Which one is it? All or nothing? Nothing or all? It can be confusing at times, but we must maintain the tension we have in these two realities.
In John 15:5, Jesus says, “Apart from Me you can do nothing.” In a lot of ways, we can use this verse to sum up much of what Jesus taught in the Gospels: this hard, stark reality that apart from Him we can do nothing. Nothing, that is, of any real, lasting, spiritual significance. We can do human things with our human abilities, but we can't do Kingdom things apart from Christ.
The main theme of Jesus’ teachings was the Kingdom of God. In Matthew 5, at the beginning of the beatitudes, the first thing He states is that the Kingdom of heaven belongs to the poor in spirit. What is poverty of spirit? It's the recognition that apart from Him we can do nothing. It is a profound humility that recognizes our complete dependence on Jesus.
Without this first step of life in the Kingdom, we won't be able to make any other steps. This is foundational: Apart from Him we can do NOTHING.
As critically important as this is, sadly many people stop here. As wonderful and foundational as the Gospels are, we need the full revelation of Scripture, including what God gave to the writers of the New Testament epistles.
In Philippians 4:13 Paul says, "I can do all things through Him who gives me strength."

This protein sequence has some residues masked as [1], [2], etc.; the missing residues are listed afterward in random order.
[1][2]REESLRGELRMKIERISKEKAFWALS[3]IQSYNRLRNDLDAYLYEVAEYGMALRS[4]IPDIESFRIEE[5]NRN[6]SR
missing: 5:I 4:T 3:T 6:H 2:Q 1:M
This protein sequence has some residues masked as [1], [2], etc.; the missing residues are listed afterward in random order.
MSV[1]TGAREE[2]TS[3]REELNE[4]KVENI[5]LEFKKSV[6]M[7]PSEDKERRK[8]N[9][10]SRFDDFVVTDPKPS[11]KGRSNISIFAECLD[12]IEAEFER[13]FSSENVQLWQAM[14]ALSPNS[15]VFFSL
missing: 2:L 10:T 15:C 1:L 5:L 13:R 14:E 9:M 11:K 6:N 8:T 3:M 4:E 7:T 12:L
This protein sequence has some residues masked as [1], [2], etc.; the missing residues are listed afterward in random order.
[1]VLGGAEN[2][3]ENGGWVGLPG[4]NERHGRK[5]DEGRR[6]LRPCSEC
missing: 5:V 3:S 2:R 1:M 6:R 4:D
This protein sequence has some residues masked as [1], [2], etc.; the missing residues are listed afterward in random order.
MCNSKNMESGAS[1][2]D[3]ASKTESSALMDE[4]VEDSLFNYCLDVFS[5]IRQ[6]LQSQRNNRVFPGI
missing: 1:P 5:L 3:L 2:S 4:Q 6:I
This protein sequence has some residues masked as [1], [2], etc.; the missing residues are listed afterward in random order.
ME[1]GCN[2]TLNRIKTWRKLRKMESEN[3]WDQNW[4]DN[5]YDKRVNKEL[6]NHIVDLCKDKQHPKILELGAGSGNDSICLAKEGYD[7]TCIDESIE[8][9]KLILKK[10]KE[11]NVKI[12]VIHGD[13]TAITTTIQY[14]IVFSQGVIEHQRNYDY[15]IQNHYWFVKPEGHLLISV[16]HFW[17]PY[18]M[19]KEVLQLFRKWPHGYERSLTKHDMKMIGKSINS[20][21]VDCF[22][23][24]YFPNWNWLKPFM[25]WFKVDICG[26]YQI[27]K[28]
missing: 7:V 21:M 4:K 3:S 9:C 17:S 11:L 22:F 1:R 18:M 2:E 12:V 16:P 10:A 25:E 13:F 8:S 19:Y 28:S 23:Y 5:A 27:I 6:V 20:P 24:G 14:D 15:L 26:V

Both of these principles are true. Apart from Jesus we can do NOTHING, but with Him we can do ALL things.
If you try to embrace doing all things in Christ without the revelation of your own poverty of spirit, you'll crumble and fall. Our ability to do all things in Christ is predicated upon the principle that without Him we can do nothing.
If you're so focused on what you can't do, you'll probably never move on to what you can do.
We must recognize all that we cannot do apart from Christ while at the same time understanding that, as a new covenant son or daughter, we are NOT apart from Christ. He is in us, and we are in Him.
When I read what Jesus taught in the gospels, I do not want to just stop there and fall short of the revelation that God gives us through the epistles. Neither do I want to celebrate the truth that I discover in the epistles to the neglect of the Kingdom principles Jesus taught in the Gospels. They are both valid and relevant for us today.
So, which is it? Both.